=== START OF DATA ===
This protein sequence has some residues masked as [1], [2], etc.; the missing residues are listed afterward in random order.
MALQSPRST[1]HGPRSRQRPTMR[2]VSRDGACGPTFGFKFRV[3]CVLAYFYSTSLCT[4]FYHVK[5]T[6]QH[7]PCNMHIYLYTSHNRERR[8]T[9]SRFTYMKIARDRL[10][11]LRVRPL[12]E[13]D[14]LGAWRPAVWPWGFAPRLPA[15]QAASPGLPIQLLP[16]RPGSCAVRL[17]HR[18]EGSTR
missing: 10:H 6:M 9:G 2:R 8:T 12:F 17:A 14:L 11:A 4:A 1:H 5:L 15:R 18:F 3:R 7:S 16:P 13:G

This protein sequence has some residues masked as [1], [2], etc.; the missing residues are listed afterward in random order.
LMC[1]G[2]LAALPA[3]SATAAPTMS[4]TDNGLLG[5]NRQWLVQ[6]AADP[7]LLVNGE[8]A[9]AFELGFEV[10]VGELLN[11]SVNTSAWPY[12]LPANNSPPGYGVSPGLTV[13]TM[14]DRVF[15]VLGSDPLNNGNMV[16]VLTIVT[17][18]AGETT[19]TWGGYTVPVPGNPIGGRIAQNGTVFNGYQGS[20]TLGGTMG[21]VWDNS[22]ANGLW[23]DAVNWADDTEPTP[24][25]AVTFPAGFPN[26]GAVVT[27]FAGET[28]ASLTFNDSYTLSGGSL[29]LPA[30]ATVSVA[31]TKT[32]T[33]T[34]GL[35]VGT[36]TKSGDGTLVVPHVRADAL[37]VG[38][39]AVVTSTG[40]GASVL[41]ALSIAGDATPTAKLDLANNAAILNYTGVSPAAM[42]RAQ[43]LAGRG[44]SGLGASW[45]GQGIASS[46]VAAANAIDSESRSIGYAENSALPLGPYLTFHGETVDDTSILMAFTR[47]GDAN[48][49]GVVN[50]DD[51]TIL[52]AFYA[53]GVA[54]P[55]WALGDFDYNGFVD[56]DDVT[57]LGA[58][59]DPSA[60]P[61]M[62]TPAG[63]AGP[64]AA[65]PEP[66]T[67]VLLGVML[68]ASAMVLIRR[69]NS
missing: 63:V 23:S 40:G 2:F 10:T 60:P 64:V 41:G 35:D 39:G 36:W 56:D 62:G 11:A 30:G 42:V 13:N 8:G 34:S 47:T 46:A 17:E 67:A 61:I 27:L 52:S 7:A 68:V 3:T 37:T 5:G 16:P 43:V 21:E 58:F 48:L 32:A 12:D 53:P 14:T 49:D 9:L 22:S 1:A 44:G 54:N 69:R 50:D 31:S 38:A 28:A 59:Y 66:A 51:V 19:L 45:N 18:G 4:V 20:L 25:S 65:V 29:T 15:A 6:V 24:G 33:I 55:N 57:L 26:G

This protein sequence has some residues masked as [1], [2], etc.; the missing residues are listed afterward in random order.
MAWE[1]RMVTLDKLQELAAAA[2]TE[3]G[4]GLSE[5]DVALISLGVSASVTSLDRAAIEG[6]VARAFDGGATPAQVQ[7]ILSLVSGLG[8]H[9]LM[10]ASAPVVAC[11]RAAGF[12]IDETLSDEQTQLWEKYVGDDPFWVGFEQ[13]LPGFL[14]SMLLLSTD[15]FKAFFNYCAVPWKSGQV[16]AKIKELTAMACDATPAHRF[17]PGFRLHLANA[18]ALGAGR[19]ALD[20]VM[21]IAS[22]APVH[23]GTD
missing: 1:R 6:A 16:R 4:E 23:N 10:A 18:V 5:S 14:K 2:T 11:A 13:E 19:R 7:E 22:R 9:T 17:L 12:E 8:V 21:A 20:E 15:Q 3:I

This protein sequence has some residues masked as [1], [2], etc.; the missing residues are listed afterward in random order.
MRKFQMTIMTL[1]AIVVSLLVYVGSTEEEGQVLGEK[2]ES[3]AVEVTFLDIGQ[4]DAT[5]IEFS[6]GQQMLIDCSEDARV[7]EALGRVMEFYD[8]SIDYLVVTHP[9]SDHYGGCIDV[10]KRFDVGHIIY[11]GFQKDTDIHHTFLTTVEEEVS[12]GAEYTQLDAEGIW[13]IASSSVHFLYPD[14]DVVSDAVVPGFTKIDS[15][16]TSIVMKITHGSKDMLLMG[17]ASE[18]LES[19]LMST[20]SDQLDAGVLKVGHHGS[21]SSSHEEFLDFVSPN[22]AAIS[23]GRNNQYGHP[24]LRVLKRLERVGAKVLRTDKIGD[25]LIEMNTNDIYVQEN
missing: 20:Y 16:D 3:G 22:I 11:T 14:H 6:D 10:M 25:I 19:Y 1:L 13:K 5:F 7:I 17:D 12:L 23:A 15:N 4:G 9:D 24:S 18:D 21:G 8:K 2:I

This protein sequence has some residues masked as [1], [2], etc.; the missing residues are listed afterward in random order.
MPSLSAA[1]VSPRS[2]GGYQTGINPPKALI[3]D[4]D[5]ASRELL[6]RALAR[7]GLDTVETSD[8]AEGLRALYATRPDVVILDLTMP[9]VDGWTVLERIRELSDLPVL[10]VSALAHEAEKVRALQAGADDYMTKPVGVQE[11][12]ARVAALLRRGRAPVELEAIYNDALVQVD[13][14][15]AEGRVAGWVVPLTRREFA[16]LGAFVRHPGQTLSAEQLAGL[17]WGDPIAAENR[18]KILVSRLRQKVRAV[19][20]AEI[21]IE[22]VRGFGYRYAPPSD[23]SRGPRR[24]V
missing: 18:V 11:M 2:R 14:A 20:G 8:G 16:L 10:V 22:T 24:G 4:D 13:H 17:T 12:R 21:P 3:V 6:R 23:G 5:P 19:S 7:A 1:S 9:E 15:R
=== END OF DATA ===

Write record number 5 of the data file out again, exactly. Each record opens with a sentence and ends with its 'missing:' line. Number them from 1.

This protein sequence has some residues masked as [1], [2], etc.; the missing residues are listed afterward in random order.
MPSLSAA[1]VSPRS[2]GGYQTGINPPKALI[3]D[4]D[5]ASRELL[6]RALAR[7]GLDTVETSD[8]AEGLRALYATRPDVVILDLTMP[9]VDGWTVLERIRELSDLPVL[10]VSALAHEAEKVRALQAGADDYMTKPVGVQE[11][12]ARVAALLRRGRAPVELEAIYNDALVQVD[13][14][15]AEGRVAGWVVPLTRREFA[16]LGAFVRHPGQTLSAEQLAGL[17]WGDPIAAENR[18]KILVSRLRQKVRAV[19][20]AEI[21]IE[22]VRGFGYRYAPPSD[23]SRGPRR[24]V
missing: 18:V 11:M 2:R 14:A 20:G 8:G 16:L 10:V 22:T 24:G 4:D 13:H 17:T 12:R 21:P 3:V 6:R 23:G 5:P 19:S 7:A 1:S 9:E 15:R